Loose Japanese Tea
Loose Japanese Tea: sencha, Bancha, Houghi Cha & Genmaicha.
Japan has a magnificent tea tradition. All Japanese teas are green. Generally four pickings per year. Bancha has characteristically straight, coarse leaves. Others, such as Sencha, are more refined and have a more delicate taste, the best being made from shincha from the spring picking. The leaf has a characteristic needle shape. The best loose Japanese tea is picked by hand, steamed and then dried over a charcoal fire. Many, being partially grown in the shade are especially healthy. The first Green Japanese teas grown were originally from Chinese seed, planted by Buddhist monks in 805 AD. Tea in Japan is mainly picked using mechanical shears which gives the bushes, planted in long rows, their characteristic arched shape. The most expensive loose Japanese green tea is still picked by hand. Most Green Japanese teas are steamed for up to one minute. This has the effect of preserving the leaf’s rich emerald green colour and giving their teas robust flavour and uniquely complex vegetal taste. These can have an attractive sweetness and grassiness. Gyokuro is the very best Japanese green tea picked in late spring and, like Matcha, is produced from leaves grown in the shade, giving a mild sweetness due to its lower tannin content. Japanese Matcha remains the best Japanese Green tea due to the quality of the Tencha leaf which is ground in stone mills to create Matcha. It is used in the Tea Ceremony. Sencha is Japan’s most popular green tea for general consumption having a grassy taste and needle like appearance. Having a coarser, more wiry leaf, Bancha has a milder taste. Genmaicha is a traditional Green Japanese tea comprising sencha to which toasted rice has been added. Bancha Houghi Cha is another traditional tea that, uniquely, is roasted to produce a delightfully nutty tea. Whilst sencha is picked from spring to autumn it is the earliest spring pickings that have the darkest green leaf and have the sweetest and strongest flavour. They are therefore the most expensive. These Japanese teas are made with great skill requiring nine to fourteen stages in making these Sencha teas. High in EGCG, Sencha has been recommended in: ‘Anticancer a New Way of Life’ by Dr. David Servan-Schreiber, published by Penguin Health.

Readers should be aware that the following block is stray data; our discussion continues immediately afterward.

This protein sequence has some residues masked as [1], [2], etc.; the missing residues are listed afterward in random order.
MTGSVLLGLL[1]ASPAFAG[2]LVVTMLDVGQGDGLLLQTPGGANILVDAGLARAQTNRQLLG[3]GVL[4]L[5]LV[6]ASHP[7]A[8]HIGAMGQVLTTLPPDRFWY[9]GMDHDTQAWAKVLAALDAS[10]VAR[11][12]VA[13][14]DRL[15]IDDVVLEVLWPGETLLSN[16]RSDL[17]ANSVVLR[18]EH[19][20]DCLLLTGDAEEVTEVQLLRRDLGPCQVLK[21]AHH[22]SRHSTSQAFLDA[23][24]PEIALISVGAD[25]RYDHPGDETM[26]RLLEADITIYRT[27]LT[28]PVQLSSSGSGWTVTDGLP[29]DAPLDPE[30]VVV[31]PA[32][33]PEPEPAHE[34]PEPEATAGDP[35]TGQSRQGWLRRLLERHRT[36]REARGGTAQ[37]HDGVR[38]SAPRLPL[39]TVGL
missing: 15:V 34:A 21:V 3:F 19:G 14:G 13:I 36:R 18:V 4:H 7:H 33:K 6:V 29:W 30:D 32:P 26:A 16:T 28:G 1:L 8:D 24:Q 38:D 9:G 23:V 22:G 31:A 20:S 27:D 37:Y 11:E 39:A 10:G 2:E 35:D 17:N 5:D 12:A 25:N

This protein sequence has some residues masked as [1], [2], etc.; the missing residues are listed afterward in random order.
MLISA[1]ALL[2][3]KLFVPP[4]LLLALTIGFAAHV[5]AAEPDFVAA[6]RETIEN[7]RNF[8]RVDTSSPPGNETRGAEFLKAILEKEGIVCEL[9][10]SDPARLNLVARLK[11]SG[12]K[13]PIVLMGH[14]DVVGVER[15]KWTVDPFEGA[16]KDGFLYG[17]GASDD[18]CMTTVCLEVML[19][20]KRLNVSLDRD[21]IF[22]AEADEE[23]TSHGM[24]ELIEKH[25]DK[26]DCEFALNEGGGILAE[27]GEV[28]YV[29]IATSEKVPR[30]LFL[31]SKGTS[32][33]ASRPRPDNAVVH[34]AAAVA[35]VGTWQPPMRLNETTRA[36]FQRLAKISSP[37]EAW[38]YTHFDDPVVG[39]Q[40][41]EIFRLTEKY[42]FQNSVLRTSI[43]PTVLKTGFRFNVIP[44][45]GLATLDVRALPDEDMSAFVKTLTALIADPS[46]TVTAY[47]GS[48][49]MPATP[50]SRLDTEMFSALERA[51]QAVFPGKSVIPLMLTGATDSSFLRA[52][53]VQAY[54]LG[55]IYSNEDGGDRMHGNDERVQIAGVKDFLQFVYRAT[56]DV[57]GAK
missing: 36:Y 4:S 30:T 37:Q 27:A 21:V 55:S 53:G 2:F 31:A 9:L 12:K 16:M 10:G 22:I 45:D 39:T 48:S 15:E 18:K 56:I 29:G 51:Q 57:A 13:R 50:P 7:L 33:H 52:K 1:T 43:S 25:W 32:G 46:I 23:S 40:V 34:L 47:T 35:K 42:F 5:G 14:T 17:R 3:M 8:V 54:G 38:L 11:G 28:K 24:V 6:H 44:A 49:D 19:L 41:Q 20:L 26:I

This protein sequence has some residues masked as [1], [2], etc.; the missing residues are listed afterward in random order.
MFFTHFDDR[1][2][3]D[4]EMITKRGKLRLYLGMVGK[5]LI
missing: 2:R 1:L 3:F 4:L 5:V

TEA INSIGHT: Japanese Sencha. Renown worldwide for tea as an art-form. Sencha is noted for its grassy character and sweetness. The teas are repeatedly rolled to a polished flatness. They are then steamed to preserve their colour and taste. Full flavoured sencha teas are partially grown in the shade to enhance the depth of flavour and leaf colour. Better teas from higher altitude. Use soft water, bottled if necessary.
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